Widening sanctions against Moscow could result in higher energy bills for a swathe of UK businesses if a key Russian-owned supplier is blacklisted, the UK’s energy trade body has confirmed.
Gazprom Energy, a subsidiary of Russia’s state owned gas and oil giant, has been one of the largest suppliers of gas for UK businesses since 2010, according to energy consultancy Cornwall Insight, which said the firm accounts for about 20.8% of the market.
While Downing Street has so far only imposed asset freezes on five Russian banks and three high net worth individuals as part of its retaliation over Moscow’s threat to Ukraine, the UK has given itself powers to extend those sanctions to target other key industries including the energy sector .
A larger package of UK sanctions against Moscow, which is being coordinated with the US and EU, will be implemented if a full-scale invasion of Ukraine takes place.
That could impact companies such as Russia’s state-owned gas giant Gazprom and subsidiaries such as Gazprom Energy, which provides gas and electricity to factories, businesses and public sector customers across the UK. According to its latest annual report, it supplied gas to 178,000 sites across the country in 2020.
A subsidiary of Gazprom’s marketing and trading arm, the gas it supplies to UK customers comes from a “variety of sources and countries” including Norway and Qatar. The firm declined to confirm the proportion secured from Russia.
The UK’s energy trade body has warned that any further disruption to the supply during an existing crunch could spell trouble for customers.
“With both domestic and business customers already facing steep bill increases as a result of record gas prices on the wholesale market, further disruption to the market and supplies would be a big concern if it increases prices further,” a spokesperson for Energy UK said.
Unlike domestic energy users, there is no price cap for business customers across the UK. Companies have suffered rising bills following a global gas supply crunch that emerged as economies began to rebound after the Covid-19 slump.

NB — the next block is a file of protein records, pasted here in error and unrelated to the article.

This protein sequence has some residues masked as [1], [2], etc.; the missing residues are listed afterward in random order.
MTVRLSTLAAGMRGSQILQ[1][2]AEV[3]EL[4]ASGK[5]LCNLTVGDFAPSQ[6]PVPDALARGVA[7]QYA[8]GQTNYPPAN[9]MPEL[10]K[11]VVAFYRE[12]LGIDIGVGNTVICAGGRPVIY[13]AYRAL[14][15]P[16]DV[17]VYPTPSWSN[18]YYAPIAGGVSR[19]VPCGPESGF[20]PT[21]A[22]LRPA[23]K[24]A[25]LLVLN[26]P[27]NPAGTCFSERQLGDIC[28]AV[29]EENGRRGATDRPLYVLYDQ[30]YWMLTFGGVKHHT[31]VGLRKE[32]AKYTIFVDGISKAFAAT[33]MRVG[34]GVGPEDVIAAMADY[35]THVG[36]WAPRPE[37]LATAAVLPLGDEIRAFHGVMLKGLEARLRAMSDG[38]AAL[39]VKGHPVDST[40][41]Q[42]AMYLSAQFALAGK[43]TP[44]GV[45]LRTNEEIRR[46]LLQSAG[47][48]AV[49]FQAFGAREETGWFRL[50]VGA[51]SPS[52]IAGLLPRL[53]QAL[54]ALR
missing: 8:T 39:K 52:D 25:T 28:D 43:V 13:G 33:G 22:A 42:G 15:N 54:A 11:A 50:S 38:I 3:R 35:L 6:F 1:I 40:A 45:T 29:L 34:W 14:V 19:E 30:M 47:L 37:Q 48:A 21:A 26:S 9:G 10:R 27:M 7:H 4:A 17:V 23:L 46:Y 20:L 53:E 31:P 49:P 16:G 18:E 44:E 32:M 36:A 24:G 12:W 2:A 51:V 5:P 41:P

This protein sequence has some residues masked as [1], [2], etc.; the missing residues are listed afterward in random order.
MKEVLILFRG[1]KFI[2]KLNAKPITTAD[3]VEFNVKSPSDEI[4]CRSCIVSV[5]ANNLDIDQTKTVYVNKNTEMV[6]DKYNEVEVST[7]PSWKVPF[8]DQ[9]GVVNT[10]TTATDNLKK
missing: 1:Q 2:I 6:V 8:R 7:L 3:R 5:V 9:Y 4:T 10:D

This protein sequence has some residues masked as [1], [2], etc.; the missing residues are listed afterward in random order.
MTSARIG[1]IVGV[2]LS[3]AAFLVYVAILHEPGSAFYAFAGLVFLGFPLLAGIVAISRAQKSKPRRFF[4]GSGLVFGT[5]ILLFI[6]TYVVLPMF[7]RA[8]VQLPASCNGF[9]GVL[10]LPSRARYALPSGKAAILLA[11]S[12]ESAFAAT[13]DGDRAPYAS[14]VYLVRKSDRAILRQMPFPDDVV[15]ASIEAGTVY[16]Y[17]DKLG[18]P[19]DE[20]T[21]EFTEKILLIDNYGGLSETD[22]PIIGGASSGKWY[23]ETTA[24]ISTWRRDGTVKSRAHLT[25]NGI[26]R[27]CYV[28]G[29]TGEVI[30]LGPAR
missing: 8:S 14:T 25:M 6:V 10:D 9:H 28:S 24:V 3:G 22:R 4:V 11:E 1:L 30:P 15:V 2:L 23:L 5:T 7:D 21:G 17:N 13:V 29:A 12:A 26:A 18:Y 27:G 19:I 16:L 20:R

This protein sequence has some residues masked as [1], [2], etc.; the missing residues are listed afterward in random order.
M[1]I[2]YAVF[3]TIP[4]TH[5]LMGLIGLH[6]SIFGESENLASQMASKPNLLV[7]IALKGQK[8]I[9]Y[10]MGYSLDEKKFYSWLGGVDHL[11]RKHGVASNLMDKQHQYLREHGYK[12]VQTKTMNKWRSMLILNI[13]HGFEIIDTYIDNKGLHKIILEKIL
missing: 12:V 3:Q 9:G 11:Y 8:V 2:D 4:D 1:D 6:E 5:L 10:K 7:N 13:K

Gazprom Energy first entered the UK market when it bought the supplier Penine, which had just 600 customers at the time, in 2006. It did not confirm the number of UK business customers it currently serves, and declined to comment on the potential impact of UK sanctions .
The gas supplier employs about 290 people at its head office in Manchester, according to its website.
Its parent company is responsible for about 13% of global gas production.
Although a further escalation of tensions between Russia and the west would have a far more significant impact in mainland Europe – including Germany where Russian gas imports account for 40% of the supply – it could also indirectly push up prices on the wholesale market. Economists warn this is likely to have a knock-on impact for British firms and households.
Britain consumes about 74bn cubic meters of gas each year, or about 1,100 cubic meters per person, making it one of Europe’s heaviest consumers per capita. About half is imported, mostly from Norway which supplies a third of UK gas.
Russia was the fourth largest market for UK gas imports in 2021 according to official figures from the Office for National Statistics. Ranked after Norway, Qatar and the US, Britain bought almost £1bn of Russian gas, or about 4.9% of total UK imports.
Speaking last month as tensions mounted, Will Webster, energy policy manager for the industry lobby group Oil and Gas UK, said: “If the Russians reduce deliveries of gas to Europe, then it has to come from somewhere else, most likely as shipments of liquefied natural gas. That will increase competition for supplies, driving up prices and consumer bills even more. Conversely, any additional gas we produce ourselves will help alleviate this process.”
Jamie Maddock, an equity research analyst at investment management firm Quilter Cheviot said the impact of potential sanctions on the wider gas market would depend on the “severity and breadth of any sanctions beyond what’s already been announced, and then if it instils a response in Russia .”
“So far, the government’s sanctions are focused on certain oligarchs within Putin’s inner circle and various Russian banks,” he said. “There is little impact on energy companies, Gazprom included, though this could well change.”